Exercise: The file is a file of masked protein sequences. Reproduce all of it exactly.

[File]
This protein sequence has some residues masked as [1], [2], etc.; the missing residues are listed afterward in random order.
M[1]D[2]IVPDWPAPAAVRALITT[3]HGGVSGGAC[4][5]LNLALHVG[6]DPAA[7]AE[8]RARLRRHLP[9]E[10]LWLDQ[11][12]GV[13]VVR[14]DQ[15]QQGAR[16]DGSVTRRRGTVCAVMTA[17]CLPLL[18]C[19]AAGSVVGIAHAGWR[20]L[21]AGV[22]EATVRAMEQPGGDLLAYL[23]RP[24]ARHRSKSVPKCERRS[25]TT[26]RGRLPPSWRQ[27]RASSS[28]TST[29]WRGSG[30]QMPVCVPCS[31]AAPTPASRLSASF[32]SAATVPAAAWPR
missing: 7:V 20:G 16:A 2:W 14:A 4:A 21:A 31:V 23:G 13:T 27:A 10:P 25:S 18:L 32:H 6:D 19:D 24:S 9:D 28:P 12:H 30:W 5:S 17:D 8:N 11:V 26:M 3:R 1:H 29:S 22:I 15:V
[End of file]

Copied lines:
This protein sequence has some residues masked as [1], [2], etc.; the missing residues are listed afterward in random order.
M[1]D[2]IVPDWPAPAAVRALITT[3]HGGVSGGAC[4][5]LNLALHVG[6]DPAA[7]AE[8]RARLRRHLP[9]E[10]LWLDQ[11][12]GV[13]VVR[14]DQ[15]QQGAR[16]DGSVTRRRGTVCAVMTA[17]CLPLL[18]C[19]AAGSVVGIAHAGWR[20]L[21]AGV[22]EATVRAMEQPGGDLLAYL[23]RP[24]ARHRSKSVPKCERRS[25]TT[26]RGRLPPSWRQ[27]RASSS[28]TST[29]WRGSG[30]QMPVCVPCS[31]AAPTPASRLSASF[32]SAATVPAAAWPR
missing: 7:V 20:G 16:A 2:W 14:A 4:A 21:A 31:V 23:G 13:T 27:A 10:P 25:S 18:L 32:H 6:D 19:D 24:S 9:D 28:P 12:H 30:W 5:S 17:D 8:N 11:V 26:M 3:R 1:H 29:S 22:I 15:V